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Judge: Man did not knowingly waive right to counsel

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An Indiana Court of Appeals judge raised six points in a dissent Monday as to why he disagreed with his colleagues’ decision to affirm the revocation of a man’s probation based on the conclusion that the defendant knowingly, intelligently, and voluntarily waived his right to counsel.

In Vincent M. Butler, Jr. v. State of Indiana, No. 84A01-1008-CR-414, Judges Nancy Vaidik and Paul Mathias found because Vincent Butler admitted he violated his probation, the trial court wasn’t required to warn him of the dangers of self-representation in order to establish a knowing, intelligent, and voluntary waiver of his right to counsel. They found the record showed the trial court adequately advised Butler of his right to counsel and he knowingly waived that right.

Butler pleaded guilty to five counts of Class D felony theft and was sentenced to one year executed and four years suspended to probation. Because of credit time served, he was immediately placed on probation. Three months later, the state filed a petition to revoke his probation for several reasons, including he tested positive for drugs and alcohol.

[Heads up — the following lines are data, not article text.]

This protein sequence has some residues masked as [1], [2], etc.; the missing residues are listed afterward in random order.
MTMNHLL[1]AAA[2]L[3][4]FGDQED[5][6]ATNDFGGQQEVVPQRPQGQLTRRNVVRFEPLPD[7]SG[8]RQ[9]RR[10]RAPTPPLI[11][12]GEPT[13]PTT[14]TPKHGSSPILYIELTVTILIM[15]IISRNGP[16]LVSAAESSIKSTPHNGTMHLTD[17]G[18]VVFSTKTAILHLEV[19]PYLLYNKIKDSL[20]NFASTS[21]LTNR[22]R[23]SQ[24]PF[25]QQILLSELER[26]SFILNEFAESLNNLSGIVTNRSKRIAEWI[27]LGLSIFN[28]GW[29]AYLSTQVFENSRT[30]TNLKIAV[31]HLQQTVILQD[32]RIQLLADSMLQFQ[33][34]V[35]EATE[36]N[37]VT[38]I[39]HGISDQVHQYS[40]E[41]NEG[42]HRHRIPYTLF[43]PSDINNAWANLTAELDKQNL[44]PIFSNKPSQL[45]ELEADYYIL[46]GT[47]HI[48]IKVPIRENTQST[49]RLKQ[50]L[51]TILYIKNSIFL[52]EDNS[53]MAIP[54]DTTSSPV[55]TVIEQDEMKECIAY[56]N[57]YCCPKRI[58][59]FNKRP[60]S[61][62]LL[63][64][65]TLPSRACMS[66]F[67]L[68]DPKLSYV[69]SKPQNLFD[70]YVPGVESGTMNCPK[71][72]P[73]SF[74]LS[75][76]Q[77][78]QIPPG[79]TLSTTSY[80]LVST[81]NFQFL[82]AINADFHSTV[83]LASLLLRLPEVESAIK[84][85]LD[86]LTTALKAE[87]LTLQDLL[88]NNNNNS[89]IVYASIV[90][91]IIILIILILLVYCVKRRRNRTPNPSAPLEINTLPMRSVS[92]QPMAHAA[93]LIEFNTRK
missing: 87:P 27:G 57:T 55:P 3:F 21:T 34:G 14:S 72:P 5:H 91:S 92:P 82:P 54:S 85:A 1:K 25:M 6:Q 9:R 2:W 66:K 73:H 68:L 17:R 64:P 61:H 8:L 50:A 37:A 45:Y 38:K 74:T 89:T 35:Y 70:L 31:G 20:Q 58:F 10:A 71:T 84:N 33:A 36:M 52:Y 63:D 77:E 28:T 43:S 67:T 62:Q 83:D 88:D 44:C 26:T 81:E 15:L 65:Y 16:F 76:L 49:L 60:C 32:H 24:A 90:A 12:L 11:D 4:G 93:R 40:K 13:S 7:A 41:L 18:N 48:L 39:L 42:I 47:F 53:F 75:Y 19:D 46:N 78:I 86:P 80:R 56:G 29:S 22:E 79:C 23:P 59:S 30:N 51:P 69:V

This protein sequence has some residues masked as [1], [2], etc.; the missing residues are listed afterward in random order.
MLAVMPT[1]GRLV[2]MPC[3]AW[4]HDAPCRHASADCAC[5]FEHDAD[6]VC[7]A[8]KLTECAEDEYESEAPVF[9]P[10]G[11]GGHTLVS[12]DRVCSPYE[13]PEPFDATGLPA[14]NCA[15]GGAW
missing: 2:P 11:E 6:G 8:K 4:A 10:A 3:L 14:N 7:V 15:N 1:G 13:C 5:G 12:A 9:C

At his hearing, the trial judge told Butler he could have a lawyer represent him and one would be appointed if he couldn’t afford it. Butler declined an attorney and said he understood he had a right to a lawyer. He then admitted to violating the terms of his probation after the judge asked whether he admitted or denied violating probation. The trial court found he admitted violating probation and at a later hearing revoked his probation and ordered him to serve the remaining four years of his sentence in the Department of Correction.

The majority relied on Greer v. State, 690 N.E.2d 1214, 1217 (Ind. Ct. App. 1998), to uphold the lower court’s decision, although Judge Vaidik did point out in a footnote that their reliance on the case is called into question by the Indiana Supreme Court decision in Hopper v. State, 934 N.E.2d 1086, in which the justices recently granted a petition for rehearing on.